China stocks jumped on Thursday, as better-than-expected February bank lending data lifted market sentiment and relieved some policy tightening worries.

The benchmark Shanghai Composite index closed up 2.36 per cent at 3,436.83, posting its best day since 12 October, 2020. The blue-chip CSI300 index was up 2.49 per cent to 5,128.22, recording its best session in nearly two months.

In Hong Kong, the Hang Seng was up 1.65 per cent at 29,385.61.

Japanese shares closed higher on Thursday as investors picked up beaten-down cyclical stocks, although gains were capped by investors cutting their positions in some index heavyweights.

The Nikkei index ended up 0.6 per cent at 29,211.64, while the broader Topix edged up 0.27 per cent to 1,924.92


European stocks hit their highest level in a year on Thursday as worries about a spike in inflation eased and the European Central Bank said it was ready to accelerate money-printing to keep a lid on euro zone borrowing costs.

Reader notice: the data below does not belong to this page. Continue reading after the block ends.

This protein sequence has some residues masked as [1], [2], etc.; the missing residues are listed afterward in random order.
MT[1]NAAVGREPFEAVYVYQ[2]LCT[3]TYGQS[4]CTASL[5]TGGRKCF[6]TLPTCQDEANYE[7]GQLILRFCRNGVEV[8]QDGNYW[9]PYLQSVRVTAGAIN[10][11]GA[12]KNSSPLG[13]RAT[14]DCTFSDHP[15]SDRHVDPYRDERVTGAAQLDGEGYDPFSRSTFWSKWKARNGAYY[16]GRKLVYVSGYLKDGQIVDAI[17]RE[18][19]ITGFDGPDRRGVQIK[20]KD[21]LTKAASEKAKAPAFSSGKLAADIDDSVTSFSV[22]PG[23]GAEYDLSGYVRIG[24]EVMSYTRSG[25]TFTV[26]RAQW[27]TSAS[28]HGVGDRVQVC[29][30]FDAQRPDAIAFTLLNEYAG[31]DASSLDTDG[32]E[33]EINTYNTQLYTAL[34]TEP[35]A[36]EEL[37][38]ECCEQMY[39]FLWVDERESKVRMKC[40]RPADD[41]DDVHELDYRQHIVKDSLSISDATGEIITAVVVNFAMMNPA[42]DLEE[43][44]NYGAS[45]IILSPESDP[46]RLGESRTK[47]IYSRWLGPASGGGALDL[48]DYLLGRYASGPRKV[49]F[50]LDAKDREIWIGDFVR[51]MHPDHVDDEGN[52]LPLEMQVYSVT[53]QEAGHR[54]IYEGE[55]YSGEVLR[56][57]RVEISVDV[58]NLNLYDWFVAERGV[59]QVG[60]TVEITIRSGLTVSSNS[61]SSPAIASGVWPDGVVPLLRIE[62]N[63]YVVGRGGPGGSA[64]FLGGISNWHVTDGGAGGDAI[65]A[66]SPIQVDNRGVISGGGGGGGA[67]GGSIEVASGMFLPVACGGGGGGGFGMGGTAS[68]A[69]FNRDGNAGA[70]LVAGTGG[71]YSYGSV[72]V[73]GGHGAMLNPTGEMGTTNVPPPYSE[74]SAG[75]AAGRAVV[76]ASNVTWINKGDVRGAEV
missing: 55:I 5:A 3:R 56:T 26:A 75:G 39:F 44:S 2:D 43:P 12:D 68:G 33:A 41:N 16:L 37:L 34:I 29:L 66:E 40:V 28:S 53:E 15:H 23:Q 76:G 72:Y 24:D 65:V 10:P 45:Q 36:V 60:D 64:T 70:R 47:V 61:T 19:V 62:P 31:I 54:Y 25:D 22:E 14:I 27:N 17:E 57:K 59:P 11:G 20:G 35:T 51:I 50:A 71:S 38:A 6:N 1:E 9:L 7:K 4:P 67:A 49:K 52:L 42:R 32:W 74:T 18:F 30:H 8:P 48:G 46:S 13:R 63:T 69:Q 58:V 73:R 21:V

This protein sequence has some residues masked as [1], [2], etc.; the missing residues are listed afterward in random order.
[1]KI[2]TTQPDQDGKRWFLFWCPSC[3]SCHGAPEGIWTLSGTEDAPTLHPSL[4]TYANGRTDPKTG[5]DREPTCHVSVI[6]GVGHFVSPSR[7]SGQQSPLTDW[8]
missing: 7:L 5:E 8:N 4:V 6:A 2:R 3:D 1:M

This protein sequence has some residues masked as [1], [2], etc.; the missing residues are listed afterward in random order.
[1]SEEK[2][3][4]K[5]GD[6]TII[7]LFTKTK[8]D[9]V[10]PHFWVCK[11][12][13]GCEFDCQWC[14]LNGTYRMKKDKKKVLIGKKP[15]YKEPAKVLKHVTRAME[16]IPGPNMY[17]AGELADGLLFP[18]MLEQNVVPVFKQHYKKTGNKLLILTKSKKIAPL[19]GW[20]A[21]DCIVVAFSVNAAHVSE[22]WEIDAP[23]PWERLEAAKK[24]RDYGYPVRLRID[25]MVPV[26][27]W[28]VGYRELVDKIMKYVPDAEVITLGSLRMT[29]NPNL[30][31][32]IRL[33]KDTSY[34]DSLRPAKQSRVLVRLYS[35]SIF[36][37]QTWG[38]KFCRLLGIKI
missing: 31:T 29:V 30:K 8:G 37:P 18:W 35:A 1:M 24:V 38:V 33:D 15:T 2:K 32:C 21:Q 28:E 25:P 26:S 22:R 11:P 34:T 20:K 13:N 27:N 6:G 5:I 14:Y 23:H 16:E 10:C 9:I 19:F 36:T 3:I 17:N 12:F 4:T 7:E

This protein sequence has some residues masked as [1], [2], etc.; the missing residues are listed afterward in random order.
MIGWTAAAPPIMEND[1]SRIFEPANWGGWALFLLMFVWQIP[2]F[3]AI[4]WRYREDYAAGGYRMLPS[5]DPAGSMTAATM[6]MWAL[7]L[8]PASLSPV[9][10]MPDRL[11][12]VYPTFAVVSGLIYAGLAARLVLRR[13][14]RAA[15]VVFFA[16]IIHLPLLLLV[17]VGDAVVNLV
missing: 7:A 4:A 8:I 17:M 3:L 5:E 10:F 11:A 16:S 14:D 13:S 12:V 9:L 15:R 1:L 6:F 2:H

The pan-European STOXX 600 index rose for a fourth straight session, adding 0.5 per cent to the previous day’s gains sparked by tame inflation data and the US Congress approving one of the largest economic stimulus measures in history.

A narrower index of euro zone blue chip stocks gained 0.7 per cent to trade at its highest level in more than 13 years.

The ECB said it would use its 1.85 trillion Pandemic Emergency Purchase Programme (PEPP) more generously over the coming months to stop any unwarranted rise in debt financing costs. ECB President Christine Lagarde also warned against premature policy tightening.

“The market was concerned about rising yields which could lead to quickly shrinking equity risk premia in the euro zone,” said Florian Regnery, cross asset strategist at Commerzbank, noting the favourable reaction to the ECB’s commitment to contain rising bond yields.

“It is a strong signal...we were not expecting them to be so dovish. We thought they would merely stress the flexibility of (the PEPP) but would not follow it up with concrete action just yet.”

The technology, mining and travel & leisure sectors were the top gainers in Europe, each rising more than 2 per cent. Banks fell the most, with UK-based lender HSBC’s shares down 4.7 per cent.